Fast Ripples Making Waves as First Reliable Biomarker for Epilepsy

Caroline Cassels
Medscape Medical News 2006. © 2006 Medscape

December 12, 2006 (San Diego) — Fast ripples — brief, high-frequency, interictal oscillations — are showing promise as the first reliable biomarker for epilepsy, says a leading expert.

Here at the First North American Epilepsy Regional Congress, Jerome Engel, MD, PhD, whose group at the David Geffen School of Medicine at the University of California, Los Angeles, first described fast ripples in 1999, told delegates attending the presidential symposium that fast ripples not only may provide clinicians with an accurate diagnostic tool but also may have the ability to predict epilepsy, assess treatment efficacy in a timely manner, and aid in the development of rapid screening methods to identify new antiepileptic compounds.

"Currently, there are no reliable surrogate markers for epilepsy, which is one of the holy grails in all diseases. Right now we use interictal EEG spikes [to diagnose epilepsy], but they tend to be nonspecific and don't indicate where seizures originate, so they are less than ideal," Dr. Engel told Medscape.

Animal models of temporal lobe epilepsy (TLE), as well as human data, show that fast ripples are specific to the area of the brain that generates seizures. Furthermore, said Dr. Engel, research has also shown fast ripples correlate with the severity of epilepsy and are able to predict which animals will develop seizures following brain injury.

If fast ripples ultimately turn out to be a reliable biomarker, and particularly if a method to record them noninvasively can be found, this could revolutionize epilepsy diagnosis, treatment, and research, particularly in TLE, the most common and most treatment-resistant form of the disease, he said.

Dr. Engel noted that medical treatment of epilepsy currently consists of a trial-and-error strategy. "We give a drug and we don't know whether it works or not until it is confirmed by the presence or absence of another seizure. This approach can take months or even years. In the meantime, another seizure could be devastating and even result in death," he said.

A study conducted by Anne Berg, PhD, from Northern Illinois University, in DeKalb, and published in Neurology in 2003 (Berg AT et al. Neurology. 2003;60:186-190) found that among patients with intractable epilepsy, it took an average of 9 years to prove medical therapy was ineffective.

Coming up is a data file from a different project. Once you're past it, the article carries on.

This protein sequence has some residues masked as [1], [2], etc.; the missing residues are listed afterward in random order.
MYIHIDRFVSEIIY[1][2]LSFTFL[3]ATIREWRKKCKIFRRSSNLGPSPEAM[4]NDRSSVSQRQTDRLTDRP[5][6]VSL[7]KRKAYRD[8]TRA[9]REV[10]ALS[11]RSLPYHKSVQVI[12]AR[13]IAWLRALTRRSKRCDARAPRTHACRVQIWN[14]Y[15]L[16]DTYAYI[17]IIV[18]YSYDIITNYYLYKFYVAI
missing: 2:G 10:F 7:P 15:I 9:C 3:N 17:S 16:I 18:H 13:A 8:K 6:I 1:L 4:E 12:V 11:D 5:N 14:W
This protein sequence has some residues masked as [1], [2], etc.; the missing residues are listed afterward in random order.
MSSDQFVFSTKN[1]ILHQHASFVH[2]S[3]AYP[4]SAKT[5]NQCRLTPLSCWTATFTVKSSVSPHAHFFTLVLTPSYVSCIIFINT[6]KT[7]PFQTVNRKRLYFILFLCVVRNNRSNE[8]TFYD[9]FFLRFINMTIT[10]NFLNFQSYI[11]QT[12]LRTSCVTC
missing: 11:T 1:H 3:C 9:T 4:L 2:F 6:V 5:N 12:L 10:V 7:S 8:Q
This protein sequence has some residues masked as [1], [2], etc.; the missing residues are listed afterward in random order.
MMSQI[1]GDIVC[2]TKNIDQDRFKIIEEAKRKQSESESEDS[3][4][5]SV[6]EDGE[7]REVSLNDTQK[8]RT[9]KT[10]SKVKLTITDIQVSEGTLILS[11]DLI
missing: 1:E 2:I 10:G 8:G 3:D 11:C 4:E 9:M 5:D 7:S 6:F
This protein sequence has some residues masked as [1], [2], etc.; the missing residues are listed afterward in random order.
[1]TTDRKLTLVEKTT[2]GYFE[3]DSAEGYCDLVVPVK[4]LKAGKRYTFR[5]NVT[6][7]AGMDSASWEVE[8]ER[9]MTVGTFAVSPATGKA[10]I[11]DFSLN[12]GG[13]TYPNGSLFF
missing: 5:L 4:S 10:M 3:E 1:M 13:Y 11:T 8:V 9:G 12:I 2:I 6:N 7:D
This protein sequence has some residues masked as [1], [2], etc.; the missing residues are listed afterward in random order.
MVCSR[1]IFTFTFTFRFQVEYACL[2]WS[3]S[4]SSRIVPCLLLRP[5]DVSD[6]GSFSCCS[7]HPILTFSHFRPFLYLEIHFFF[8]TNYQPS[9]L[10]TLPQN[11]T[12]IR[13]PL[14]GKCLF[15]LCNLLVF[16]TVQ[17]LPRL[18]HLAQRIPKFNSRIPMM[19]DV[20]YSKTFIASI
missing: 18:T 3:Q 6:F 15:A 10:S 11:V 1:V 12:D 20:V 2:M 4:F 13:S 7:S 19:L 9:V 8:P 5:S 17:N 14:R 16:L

Furthermore, the same study found that among patients who eventually received surgical treatment, it took an average of 22 years before they were referred.

According to the American Epilepsy Society, 60% to 70% of theUS epilepsy population has good seizure control with medication. Of the remaining 20% to 30%, half are potential surgical candidates. Even though surgical success rates are in the range of 70% to 90%, only a very small percentage of these patients are ever referred for surgery.

Surgery Underutilized

Right now, said Dr. Engel, surgery is greatly underutilized. Part of the reason for this is that presurgical evaluation is time consuming, expensive, and due to the fact that electrodes have to be placed directly into the brain to record seizures, is frequently associated with considerable risk.

He estimated there are probably "a few hundred thousand patients" in the United States alone who are potential surgical candidates but maybe only 3000 a year actually receive this form of treatment.

"A good biomarker that could accurately detect the presence and severity of epilepsy would allow us to make a definitive diagnosis and localize the area of the brain that needs to be resected with a single test. This would greatly increase the number of patients who would receive and benefit from surgery," he said.

In addition, Dr. Engel noted, there is a great deal of ongoing research investigating ways of preventing epilepsy in individuals who are at high risk because they have suffered traumatic brain injury or had an intracranial infection. Although such treatments are still in the experimental stages, it is feasible that in the future an accurate biomarker could help identify which patients would be most likely to benefit from epilepsy prophylaxis.

Next Challenge

Finally, said Dr. Engel, if fast ripples live up to their expected potential, it would provide scientists with a rapid, inexpensive method of identifying new drug compounds.

"Testing drug compounds in animal models of epilepsy is time consuming and expensive. If we had a cheap surrogate marker of temporal lobe epilepsy, we could screen thousands of drugs very quickly and cheaply," he said.

However, before any of this can occur, researchers' face the challenge of finding a noninvasive method of measuring fast ripples.

"Right now, fast ripples can be recorded only with electrodes implanted directly into the brain. Obviously, it is not practical or desirable to do this in large numbers of patients," he said.

One possible method is to use magnetoencephalography, which has the capability of recording signals deep within the brain that cannot be picked up with EEG. Another possible method he said is to use a combination of functional MRI and EEG testing.

First North American Epilepsy Congress: 60th Annual Meeting of the American Epilepsy Society: Presented December 3, 2006.